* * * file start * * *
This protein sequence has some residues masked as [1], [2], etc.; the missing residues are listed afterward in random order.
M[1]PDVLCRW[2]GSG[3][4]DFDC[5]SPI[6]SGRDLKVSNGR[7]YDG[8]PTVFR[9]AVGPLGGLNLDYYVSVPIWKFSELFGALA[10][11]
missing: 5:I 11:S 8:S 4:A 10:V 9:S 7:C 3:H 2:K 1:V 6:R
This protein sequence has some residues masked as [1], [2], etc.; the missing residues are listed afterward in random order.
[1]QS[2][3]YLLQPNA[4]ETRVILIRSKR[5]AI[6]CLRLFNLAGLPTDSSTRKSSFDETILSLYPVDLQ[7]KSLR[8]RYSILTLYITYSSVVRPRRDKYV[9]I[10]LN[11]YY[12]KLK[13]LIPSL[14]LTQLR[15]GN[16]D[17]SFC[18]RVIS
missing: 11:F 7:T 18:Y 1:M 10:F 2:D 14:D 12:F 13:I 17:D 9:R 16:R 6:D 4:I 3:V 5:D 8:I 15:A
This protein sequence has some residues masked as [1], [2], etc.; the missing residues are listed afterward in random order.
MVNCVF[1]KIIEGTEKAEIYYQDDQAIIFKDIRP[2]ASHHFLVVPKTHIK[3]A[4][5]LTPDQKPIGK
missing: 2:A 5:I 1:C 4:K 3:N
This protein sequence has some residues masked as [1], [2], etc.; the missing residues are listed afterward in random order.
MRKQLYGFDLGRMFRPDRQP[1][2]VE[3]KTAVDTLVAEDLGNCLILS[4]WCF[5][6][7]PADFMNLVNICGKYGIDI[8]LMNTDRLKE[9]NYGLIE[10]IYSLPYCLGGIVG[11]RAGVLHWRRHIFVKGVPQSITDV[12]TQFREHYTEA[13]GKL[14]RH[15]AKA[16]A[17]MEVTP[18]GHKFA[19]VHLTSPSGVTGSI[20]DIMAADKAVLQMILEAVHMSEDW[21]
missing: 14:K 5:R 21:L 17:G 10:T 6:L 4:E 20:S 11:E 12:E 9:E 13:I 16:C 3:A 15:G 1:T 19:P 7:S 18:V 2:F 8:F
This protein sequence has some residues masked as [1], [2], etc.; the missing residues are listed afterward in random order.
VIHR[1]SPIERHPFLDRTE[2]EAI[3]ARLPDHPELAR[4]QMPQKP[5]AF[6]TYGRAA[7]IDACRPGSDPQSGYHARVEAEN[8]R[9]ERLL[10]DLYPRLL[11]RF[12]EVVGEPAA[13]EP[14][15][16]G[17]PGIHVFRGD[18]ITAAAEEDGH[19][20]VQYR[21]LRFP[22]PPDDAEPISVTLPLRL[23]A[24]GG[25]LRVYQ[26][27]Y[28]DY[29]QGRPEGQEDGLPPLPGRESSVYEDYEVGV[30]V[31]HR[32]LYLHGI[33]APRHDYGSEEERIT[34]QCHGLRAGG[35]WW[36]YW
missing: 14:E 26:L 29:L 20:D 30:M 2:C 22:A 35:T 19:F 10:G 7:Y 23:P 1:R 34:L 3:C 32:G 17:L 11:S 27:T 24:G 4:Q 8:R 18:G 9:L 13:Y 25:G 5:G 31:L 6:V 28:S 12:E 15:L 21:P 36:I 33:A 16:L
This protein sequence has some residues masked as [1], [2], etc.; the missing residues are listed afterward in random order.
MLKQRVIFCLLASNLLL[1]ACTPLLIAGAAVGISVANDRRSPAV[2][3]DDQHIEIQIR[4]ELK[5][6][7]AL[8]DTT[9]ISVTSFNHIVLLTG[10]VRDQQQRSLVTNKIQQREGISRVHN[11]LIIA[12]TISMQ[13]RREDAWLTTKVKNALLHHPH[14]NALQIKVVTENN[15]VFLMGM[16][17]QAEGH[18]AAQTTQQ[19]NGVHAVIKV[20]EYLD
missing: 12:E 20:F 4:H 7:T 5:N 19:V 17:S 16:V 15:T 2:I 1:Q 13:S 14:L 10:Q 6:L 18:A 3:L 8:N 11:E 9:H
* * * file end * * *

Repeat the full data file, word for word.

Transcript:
This protein sequence has some residues masked as [1], [2], etc.; the missing residues are listed afterward in random order.
M[1]PDVLCRW[2]GSG[3][4]DFDC[5]SPI[6]SGRDLKVSNGR[7]YDG[8]PTVFR[9]AVGPLGGLNLDYYVSVPIWKFSELFGALA[10][11]
missing: 5:I 11:S 8:S 4:A 10:V 9:S 7:C 3:H 2:K 1:V 6:R
This protein sequence has some residues masked as [1], [2], etc.; the missing residues are listed afterward in random order.
[1]QS[2][3]YLLQPNA[4]ETRVILIRSKR[5]AI[6]CLRLFNLAGLPTDSSTRKSSFDETILSLYPVDLQ[7]KSLR[8]RYSILTLYITYSSVVRPRRDKYV[9]I[10]LN[11]YY[12]KLK[13]LIPSL[14]LTQLR[15]GN[16]D[17]SFC[18]RVIS
missing: 11:F 7:T 18:Y 1:M 10:F 2:D 14:D 12:F 13:I 17:D 9:R 16:R 6:D 4:I 3:V 5:D 8:I 15:A
This protein sequence has some residues masked as [1], [2], etc.; the missing residues are listed afterward in random order.
MVNCVF[1]KIIEGTEKAEIYYQDDQAIIFKDIRP[2]ASHHFLVVPKTHIK[3]A[4][5]LTPDQKPIGK
missing: 2:A 5:I 1:C 4:K 3:N
This protein sequence has some residues masked as [1], [2], etc.; the missing residues are listed afterward in random order.
MRKQLYGFDLGRMFRPDRQP[1][2]VE[3]KTAVDTLVAEDLGNCLILS[4]WCF[5][6][7]PADFMNLVNICGKYGIDI[8]LMNTDRLKE[9]NYGLIE[10]IYSLPYCLGGIVG[11]RAGVLHWRRHIFVKGVPQSITDV[12]TQFREHYTEA[13]GKL[14]RH[15]AKA[16]A[17]MEVTP[18]GHKFA[19]VHLTSPSGVTGSI[20]DIMAADKAVLQMILEAVHMSEDW[21]
missing: 14:K 5:R 21:L 17:G 10:T 6:L 4:E 20:S 11:E 12:E 9:E 13:I 16:C 3:A 15:G 1:T 19:P 7:S 18:V 2:F 8:F
This protein sequence has some residues masked as [1], [2], etc.; the missing residues are listed afterward in random order.
VIHR[1]SPIERHPFLDRTE[2]EAI[3]ARLPDHPELAR[4]QMPQKP[5]AF[6]TYGRAA[7]IDACRPGSDPQSGYHARVEAEN[8]R[9]ERLL[10]DLYPRLL[11]RF[12]EVVGEPAA[13]EP[14][15][16]G[17]PGIHVFRGD[18]ITAAAEEDGH[19][20]VQYR[21]LRFP[22]PPDDAEPISVTLPLRL[23]A[24]GG[25]LRVYQ[26][27]Y[28]DY[29]QGRPEGQEDGLPPLPGRESSVYEDYEVGV[30]V[31]HR[32]LYLHGI[33]APRHDYGSEEERIT[34]QCHGLRAGG[35]WW[36]YW
missing: 14:E 26:L 29:L 20:D 30:M 2:C 22:A 35:T 19:F 10:G 7:Y 23:P 1:R 34:L 3:C 32:G 17:L 11:S 27:T 24:G 4:Q 8:R 18:G 9:L 13:Y 25:G 5:G 31:L 6:V 28:S 12:E 15:L 21:P 36:I 33:A 16:L
This protein sequence has some residues masked as [1], [2], etc.; the missing residues are listed afterward in random order.
MLKQRVIFCLLASNLLL[1]ACTPLLIAGAAVGISVANDRRSPAV[2][3]DDQHIEIQIR[4]ELK[5][6][7]AL[8]DTT[9]ISVTSFNHIVLLTG[10]VRDQQQRSLVTNKIQQREGISRVHN[11]LIIA[12]TISMQ[13]RREDAWLTTKVKNALLHHPH[14]NALQIKVVTENN[15]VFLMGM[16][17]QAEGH[18]AAQTTQQ[19]NGVHAVIKV[20]EYLD
missing: 12:E 20:F 4:H 7:T 5:N 19:V 17:S 16:V 15:T 2:I 1:Q 13:S 14:L 10:Q 6:L 18:A 3:L 8:N 11:E 9:H